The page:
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Social epistemology

Social epistemology is essentially the study of what significant contributions are made by various social mechanisms to our gaining of knowledge or other epistemically valuable qualities (e.g., justified, warranted, or rational belief).

So one central topic in social epistemology is "testimony[?]," construed broadly--i.e., the habit we have of learning stuff from other people. One central question in social epistemology is: assuming that we are very often justified in believing something based on the testimony of other people, where does this justification come from, and in particular, does it necessarily come from some observations we have of those other people's reliability?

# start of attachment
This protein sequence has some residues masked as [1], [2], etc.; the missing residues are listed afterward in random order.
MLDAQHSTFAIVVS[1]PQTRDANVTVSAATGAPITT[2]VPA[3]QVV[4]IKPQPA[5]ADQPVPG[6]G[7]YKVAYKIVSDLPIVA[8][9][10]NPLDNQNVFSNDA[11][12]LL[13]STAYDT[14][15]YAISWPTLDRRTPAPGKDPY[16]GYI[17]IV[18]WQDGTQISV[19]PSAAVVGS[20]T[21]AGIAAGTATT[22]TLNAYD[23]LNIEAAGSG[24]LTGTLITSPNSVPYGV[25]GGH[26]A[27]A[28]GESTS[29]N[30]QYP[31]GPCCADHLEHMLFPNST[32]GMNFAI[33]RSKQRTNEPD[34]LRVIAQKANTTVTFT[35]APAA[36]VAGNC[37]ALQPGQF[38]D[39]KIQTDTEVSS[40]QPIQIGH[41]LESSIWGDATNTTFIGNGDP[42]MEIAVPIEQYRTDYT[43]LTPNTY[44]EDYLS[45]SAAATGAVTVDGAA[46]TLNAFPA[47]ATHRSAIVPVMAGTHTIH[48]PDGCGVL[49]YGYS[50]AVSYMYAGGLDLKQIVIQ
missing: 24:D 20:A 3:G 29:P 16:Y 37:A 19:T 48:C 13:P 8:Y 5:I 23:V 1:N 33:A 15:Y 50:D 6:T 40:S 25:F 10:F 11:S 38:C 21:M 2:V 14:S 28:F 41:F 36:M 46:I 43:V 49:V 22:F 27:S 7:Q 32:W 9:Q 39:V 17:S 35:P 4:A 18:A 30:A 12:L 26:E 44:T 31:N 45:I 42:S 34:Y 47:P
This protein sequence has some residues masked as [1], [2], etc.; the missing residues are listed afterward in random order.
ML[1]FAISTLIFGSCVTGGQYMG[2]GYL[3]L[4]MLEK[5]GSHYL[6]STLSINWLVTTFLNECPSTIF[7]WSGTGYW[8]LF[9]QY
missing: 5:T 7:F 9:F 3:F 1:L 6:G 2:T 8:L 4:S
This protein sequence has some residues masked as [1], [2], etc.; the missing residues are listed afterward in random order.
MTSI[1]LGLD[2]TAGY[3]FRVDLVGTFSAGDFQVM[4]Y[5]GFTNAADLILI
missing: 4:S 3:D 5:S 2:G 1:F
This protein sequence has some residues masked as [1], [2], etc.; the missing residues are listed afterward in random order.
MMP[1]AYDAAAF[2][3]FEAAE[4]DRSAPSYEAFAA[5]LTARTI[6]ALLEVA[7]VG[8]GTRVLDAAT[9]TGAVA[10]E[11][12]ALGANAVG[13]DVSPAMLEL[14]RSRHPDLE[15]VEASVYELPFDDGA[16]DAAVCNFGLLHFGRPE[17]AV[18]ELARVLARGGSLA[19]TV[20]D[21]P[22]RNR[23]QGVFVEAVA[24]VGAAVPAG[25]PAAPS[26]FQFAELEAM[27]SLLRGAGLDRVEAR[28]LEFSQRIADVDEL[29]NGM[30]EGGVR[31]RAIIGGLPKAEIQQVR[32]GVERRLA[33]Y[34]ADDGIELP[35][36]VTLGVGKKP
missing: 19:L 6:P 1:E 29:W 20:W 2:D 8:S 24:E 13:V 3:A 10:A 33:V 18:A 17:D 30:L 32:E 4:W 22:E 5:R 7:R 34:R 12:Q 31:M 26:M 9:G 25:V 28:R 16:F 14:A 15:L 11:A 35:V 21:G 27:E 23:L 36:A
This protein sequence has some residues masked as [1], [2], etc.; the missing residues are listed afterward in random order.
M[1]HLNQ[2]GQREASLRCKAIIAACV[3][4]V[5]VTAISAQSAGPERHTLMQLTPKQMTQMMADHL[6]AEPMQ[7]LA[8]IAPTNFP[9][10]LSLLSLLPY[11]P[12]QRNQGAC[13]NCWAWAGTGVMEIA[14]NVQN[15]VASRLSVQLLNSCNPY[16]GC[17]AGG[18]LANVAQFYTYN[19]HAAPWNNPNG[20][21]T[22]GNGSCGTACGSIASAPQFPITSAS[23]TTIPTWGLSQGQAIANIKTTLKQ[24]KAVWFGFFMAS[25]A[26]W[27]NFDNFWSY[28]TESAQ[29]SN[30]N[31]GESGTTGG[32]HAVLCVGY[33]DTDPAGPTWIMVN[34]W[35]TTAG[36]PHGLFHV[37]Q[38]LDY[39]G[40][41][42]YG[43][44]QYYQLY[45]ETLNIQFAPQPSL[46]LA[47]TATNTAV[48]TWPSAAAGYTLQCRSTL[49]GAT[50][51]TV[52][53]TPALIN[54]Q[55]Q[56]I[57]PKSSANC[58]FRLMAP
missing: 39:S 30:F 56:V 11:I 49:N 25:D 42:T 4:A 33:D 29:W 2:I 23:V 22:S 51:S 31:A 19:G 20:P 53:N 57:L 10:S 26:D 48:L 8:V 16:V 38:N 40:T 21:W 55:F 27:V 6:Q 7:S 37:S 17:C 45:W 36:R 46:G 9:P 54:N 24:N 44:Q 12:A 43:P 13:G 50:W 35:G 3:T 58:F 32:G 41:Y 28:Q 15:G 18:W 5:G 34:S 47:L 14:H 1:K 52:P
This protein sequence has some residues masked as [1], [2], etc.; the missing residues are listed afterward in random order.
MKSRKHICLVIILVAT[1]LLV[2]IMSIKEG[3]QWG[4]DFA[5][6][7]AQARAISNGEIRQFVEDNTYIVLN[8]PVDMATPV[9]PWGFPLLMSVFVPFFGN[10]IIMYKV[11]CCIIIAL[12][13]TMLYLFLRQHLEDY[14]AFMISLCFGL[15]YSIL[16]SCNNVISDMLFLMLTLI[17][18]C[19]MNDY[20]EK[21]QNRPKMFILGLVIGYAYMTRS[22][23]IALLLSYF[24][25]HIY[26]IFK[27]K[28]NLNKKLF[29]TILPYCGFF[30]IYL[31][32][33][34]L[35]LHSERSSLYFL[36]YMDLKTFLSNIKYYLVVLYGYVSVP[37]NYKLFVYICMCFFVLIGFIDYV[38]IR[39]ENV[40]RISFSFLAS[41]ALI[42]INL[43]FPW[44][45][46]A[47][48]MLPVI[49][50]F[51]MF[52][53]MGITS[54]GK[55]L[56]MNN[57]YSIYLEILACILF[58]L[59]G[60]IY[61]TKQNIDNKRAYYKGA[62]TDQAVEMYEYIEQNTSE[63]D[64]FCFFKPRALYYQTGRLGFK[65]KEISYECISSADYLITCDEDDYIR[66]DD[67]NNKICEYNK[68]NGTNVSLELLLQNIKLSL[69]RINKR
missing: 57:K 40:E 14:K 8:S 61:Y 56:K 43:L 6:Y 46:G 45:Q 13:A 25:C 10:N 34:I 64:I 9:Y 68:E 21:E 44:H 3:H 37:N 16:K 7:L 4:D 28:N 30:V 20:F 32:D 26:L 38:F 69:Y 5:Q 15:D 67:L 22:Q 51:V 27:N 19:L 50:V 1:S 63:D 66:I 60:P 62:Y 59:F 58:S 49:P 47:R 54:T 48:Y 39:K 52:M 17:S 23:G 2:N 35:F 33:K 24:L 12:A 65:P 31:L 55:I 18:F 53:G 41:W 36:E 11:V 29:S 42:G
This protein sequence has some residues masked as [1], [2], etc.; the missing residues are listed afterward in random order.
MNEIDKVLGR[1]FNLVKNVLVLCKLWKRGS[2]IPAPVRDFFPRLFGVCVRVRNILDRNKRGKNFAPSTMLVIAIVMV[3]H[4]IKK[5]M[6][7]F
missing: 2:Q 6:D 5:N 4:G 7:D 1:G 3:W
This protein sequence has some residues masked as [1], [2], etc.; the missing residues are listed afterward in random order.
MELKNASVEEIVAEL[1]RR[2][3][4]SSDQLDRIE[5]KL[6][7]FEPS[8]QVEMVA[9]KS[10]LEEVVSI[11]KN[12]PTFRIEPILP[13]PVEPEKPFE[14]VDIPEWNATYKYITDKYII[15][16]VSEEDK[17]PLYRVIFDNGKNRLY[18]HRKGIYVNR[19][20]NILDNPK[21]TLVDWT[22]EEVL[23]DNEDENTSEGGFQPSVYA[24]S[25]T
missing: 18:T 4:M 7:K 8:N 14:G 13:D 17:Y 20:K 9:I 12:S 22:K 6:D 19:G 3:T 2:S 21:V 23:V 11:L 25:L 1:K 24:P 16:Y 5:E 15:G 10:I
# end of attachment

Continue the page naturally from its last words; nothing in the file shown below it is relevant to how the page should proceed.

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Thomas a Kempis

... monastics and recluses. Behind and within all its reflections runs the council of self-renunciation. The life of Christ is presented as the highest study possible ...

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